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  • 1. Chapter Fourteen Other Lending Institutions: Savings Institutions, Credit Unions, and Finance Companies
  • 2. Overview: Other Lending Institutions <ul><li>Savings Associations (1,074 in 2004) </li></ul><ul><ul><li>concentrated primarily on residential mortgages </li></ul></ul><ul><li>Savings Banks (339 in 2004) </li></ul><ul><ul><li>large concentration of residential mortgages </li></ul></ul><ul><ul><li>commercial loans </li></ul></ul><ul><ul><li>corporate bonds </li></ul></ul><ul><ul><li>corporate stock </li></ul></ul><ul><li>Credit Unions (9,210 in 2004) </li></ul><ul><ul><li>consumer loans funded with member deposits </li></ul></ul><ul><li>Finance Companies </li></ul><ul><ul><li>Make loans to individuals and businesses </li></ul></ul>
  • 3. Savings Associations <ul><li>Historically referred to as savings and loan (S&L) associations </li></ul><ul><li>Net interest margin - interest income minus interest expense divided by earning assets </li></ul><ul><li>Disintermediation - withdrawal of deposits from depository institutions to be reinvested elsewhere, e.g., money market mutual funds </li></ul><ul><li>Regulation Q ceiling - an interest ceiling imposed on small savings and time deposits at banks and thrifts until 1986 (continued) </li></ul>
  • 4. <ul><li>Regulator forbearance - a policy of the FSLIC not to close economically insolvent FIs, allowing them to continue in operation </li></ul><ul><li>Savings institutions - savings association and savings banks combined </li></ul><ul><li>Financial Institutions Reform, Recovery, and Enforcement Act (FIRREA) of 1989 - abolished the FSLIC and created a new savings association insurance fund (SAIF) under the management of the FDIC </li></ul><ul><li>QTL test- qualified thrift lender test that sets a floor on the mortgage-related assets that thrifts can hold </li></ul><ul><li>Mutual organization - an institution in which the liability holders are also the owners </li></ul>
  • 5. Balance Sheets of Savings Associations (percentage of total assets and liabilities) Item 1977 1982 Liabilities Fixed ceiling liabilities 87.3% 22.0% Market ceiling small time deposits 0.0 52.8 Discretionary liabilities 8.6 23.2 Other liabilities 4.0 2.0 Assets Mortgage assets 86.0 81.1 Fixed rate 86.0 74.9 Adjustable rate 0.0 6.2 Nonmortgage loans 2.3 2.6 Cash and investments 9.2 11.2 Other assets 2.5 5.1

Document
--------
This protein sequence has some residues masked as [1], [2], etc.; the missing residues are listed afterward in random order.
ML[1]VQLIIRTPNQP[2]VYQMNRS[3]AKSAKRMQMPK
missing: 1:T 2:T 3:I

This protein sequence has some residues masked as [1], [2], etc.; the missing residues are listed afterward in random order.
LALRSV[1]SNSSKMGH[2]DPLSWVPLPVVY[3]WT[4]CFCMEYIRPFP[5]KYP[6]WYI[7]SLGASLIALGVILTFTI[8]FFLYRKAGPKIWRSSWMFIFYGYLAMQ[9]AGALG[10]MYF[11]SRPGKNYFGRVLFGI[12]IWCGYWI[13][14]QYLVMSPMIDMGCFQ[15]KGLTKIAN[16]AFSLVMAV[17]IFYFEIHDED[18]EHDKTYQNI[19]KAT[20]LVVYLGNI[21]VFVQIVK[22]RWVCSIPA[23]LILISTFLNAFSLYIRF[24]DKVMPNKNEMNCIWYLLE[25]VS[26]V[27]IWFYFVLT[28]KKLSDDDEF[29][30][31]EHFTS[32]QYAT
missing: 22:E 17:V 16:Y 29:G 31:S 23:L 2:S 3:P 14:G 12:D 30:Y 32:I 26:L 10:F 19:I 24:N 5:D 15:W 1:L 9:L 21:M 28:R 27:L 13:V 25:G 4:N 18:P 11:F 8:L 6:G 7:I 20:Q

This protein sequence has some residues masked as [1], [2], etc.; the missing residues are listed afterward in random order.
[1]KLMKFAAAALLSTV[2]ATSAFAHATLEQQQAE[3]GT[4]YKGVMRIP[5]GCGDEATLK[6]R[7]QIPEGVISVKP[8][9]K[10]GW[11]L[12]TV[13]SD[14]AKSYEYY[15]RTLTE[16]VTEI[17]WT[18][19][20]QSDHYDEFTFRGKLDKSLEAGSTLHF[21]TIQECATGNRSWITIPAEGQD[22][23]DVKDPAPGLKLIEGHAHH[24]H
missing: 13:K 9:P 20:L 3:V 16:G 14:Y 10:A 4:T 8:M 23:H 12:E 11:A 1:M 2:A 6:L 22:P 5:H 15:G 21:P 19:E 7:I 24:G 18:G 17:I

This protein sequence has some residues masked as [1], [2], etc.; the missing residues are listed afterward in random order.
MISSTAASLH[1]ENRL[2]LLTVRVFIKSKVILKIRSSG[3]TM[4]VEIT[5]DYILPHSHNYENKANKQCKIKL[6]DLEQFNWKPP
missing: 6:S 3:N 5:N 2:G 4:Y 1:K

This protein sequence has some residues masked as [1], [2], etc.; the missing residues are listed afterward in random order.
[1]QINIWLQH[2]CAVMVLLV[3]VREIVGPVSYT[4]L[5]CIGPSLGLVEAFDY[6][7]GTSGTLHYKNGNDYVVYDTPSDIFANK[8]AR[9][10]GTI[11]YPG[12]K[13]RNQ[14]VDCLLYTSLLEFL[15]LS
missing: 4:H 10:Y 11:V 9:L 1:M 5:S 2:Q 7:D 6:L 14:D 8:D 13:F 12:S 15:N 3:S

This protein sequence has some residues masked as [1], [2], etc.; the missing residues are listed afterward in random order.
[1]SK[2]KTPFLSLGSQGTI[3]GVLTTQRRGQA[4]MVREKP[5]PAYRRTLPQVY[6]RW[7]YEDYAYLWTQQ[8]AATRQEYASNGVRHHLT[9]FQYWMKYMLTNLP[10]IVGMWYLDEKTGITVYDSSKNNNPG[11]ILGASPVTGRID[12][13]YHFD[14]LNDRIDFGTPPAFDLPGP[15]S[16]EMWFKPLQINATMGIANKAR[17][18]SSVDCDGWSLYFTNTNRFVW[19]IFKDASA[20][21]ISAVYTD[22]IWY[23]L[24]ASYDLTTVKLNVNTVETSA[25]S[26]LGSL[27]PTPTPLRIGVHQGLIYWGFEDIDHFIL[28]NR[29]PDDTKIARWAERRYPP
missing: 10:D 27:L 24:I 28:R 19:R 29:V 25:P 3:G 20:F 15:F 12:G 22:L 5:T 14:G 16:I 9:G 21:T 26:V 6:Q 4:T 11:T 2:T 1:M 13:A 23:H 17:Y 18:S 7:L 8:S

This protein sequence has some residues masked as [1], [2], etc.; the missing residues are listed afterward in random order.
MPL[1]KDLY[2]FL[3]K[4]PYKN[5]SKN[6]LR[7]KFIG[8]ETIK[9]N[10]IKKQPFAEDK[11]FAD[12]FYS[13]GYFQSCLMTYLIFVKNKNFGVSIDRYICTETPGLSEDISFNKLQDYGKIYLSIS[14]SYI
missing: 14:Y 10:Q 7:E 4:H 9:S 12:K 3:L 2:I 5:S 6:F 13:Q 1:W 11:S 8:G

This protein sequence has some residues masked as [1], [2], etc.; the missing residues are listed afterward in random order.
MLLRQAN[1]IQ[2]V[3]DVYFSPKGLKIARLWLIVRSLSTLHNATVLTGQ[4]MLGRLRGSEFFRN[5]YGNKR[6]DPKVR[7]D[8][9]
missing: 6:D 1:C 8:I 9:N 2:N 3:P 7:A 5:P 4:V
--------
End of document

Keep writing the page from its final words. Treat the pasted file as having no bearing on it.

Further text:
• 6. Real Estate Assets of Savings Associations and Savings Banks
  • 7. Savings Banks <ul><li>Established as mutual organizations and largely confined to the East Coast and New England states </li></ul><ul><li>Deposits are insured by the FDIC under the Bank Insurance Fund (BIF) </li></ul><ul><li>Have been allowed greater freedom to diversify into corporate bonds and stocks </li></ul><ul><li>Rely more on deposits than savings associations and have fewer borrowed funds </li></ul>
  • 8. Regulators of Savings Institutions <ul><li>Office of Thrift Supervision - established in 1989 under the FIRREA, charters and examines all federal savings institutions and supervises the holding companies of savings institutions </li></ul><ul><li>The FDIC - oversees, manages SAIF and BIF </li></ul><ul><li>SAIF - provides insurance coverage for savings associations </li></ul><ul><li>BIF - provides insurance coverage for savings banks </li></ul><ul><li>Other regulators - state-chartered savings institutions are regulated by state agencies </li></ul>
  • 9. Credit Unions <ul><li>Are not-for-profit depository institutions mutually organized and owned by their members (depositors) </li></ul><ul><li>CU member deposits (shares) used to provide loans to other members with earnings from these loans used to pay interest on member deposits </li></ul><ul><li>Tend to hold higher levels of equity than other depository institutions </li></ul><ul><li>Can be federally chartered and regulated by NCUA or state chartered and regulated by the state </li></ul><ul><li>Growth is not the primary goal </li></ul>
  • 10. Composition of Credit Union Loan Portfolio, 2004
  • 11. Composition of Credit Union Investment Portfolio, 2004
  • 12. Composition of Credit Union Deposits, 2004